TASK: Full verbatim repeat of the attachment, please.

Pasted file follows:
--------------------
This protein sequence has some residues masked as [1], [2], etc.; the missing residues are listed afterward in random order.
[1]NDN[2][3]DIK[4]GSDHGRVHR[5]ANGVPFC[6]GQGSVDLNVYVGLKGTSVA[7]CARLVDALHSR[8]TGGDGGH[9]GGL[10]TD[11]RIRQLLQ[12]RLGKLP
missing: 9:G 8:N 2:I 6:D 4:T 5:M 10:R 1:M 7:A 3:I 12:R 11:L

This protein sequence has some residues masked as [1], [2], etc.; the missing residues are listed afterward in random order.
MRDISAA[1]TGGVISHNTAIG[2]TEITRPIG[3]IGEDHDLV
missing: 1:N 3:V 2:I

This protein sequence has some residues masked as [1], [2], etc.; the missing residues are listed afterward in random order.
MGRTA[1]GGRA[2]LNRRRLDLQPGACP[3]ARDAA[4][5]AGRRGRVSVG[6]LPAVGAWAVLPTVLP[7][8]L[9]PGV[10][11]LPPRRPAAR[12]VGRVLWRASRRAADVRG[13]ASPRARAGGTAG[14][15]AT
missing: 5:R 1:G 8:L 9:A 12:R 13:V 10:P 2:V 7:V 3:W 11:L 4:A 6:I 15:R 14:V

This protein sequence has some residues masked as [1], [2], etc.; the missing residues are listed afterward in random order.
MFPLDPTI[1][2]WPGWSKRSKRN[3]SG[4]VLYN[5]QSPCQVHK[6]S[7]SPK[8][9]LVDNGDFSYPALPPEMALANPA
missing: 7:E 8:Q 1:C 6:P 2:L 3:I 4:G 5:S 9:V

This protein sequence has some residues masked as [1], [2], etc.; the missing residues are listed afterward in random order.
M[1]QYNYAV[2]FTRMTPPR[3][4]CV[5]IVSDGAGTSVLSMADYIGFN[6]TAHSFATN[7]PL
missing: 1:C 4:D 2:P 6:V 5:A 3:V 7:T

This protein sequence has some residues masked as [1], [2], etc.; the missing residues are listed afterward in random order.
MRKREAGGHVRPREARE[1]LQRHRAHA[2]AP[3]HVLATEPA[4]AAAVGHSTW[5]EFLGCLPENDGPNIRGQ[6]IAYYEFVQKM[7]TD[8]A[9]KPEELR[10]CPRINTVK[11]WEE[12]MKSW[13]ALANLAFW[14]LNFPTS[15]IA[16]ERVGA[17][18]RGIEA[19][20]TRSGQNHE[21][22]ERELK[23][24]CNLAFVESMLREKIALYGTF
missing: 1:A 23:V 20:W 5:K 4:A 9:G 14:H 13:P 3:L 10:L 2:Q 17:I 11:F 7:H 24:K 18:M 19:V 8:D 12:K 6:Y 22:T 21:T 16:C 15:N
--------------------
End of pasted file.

This protein sequence has some residues masked as [1], [2], etc.; the missing residues are listed afterward in random order.
[1]NDN[2][3]DIK[4]GSDHGRVHR[5]ANGVPFC[6]GQGSVDLNVYVGLKGTSVA[7]CARLVDALHSR[8]TGGDGGH[9]GGL[10]TD[11]RIRQLLQ[12]RLGKLP
missing: 9:G 8:N 2:I 6:D 4:T 5:M 10:R 1:M 7:A 3:I 12:R 11:L

This protein sequence has some residues masked as [1], [2], etc.; the missing residues are listed afterward in random order.
MRDISAA[1]TGGVISHNTAIG[2]TEITRPIG[3]IGEDHDLV
missing: 1:N 3:V 2:I

This protein sequence has some residues masked as [1], [2], etc.; the missing residues are listed afterward in random order.
MGRTA[1]GGRA[2]LNRRRLDLQPGACP[3]ARDAA[4][5]AGRRGRVSVG[6]LPAVGAWAVLPTVLP[7][8]L[9]PGV[10][11]LPPRRPAAR[12]VGRVLWRASRRAADVRG[13]ASPRARAGGTAG[14][15]AT
missing: 5:R 1:G 8:L 9:A 12:R 13:V 10:P 2:V 7:V 3:W 11:L 4:A 6:I 15:R 14:V

This protein sequence has some residues masked as [1], [2], etc.; the missing residues are listed afterward in random order.
MFPLDPTI[1][2]WPGWSKRSKRN[3]SG[4]VLYN[5]QSPCQVHK[6]S[7]SPK[8][9]LVDNGDFSYPALPPEMALANPA
missing: 7:E 8:Q 1:C 6:P 2:L 3:I 4:G 5:S 9:V

This protein sequence has some residues masked as [1], [2], etc.; the missing residues are listed afterward in random order.
M[1]QYNYAV[2]FTRMTPPR[3][4]CV[5]IVSDGAGTSVLSMADYIGFN[6]TAHSFATN[7]PL
missing: 1:C 4:D 2:P 6:V 5:A 3:V 7:T

This protein sequence has some residues masked as [1], [2], etc.; the missing residues are listed afterward in random order.
MRKREAGGHVRPREARE[1]LQRHRAHA[2]AP[3]HVLATEPA[4]AAAVGHSTW[5]EFLGCLPENDGPNIRGQ[6]IAYYEFVQKM[7]TD[8]A[9]KPEELR[10]CPRINTVK[11]WEE[12]MKSW[13]ALANLAFW[14]LNFPTS[15]IA[16]ERVGA[17][18]RGIEA[19][20]TRSGQNHE[21][22]ERELK[23][24]CNLAFVESMLREKIALYGTF
missing: 1:A 23:V 20:W 5:K 4:A 9:G 14:H 13:P 3:L 10:L 2:Q 17:I 11:F 7:H 24:K 18:M 19:V 8:D 12:K 6:Y 22:T 21:T 16:C 15:N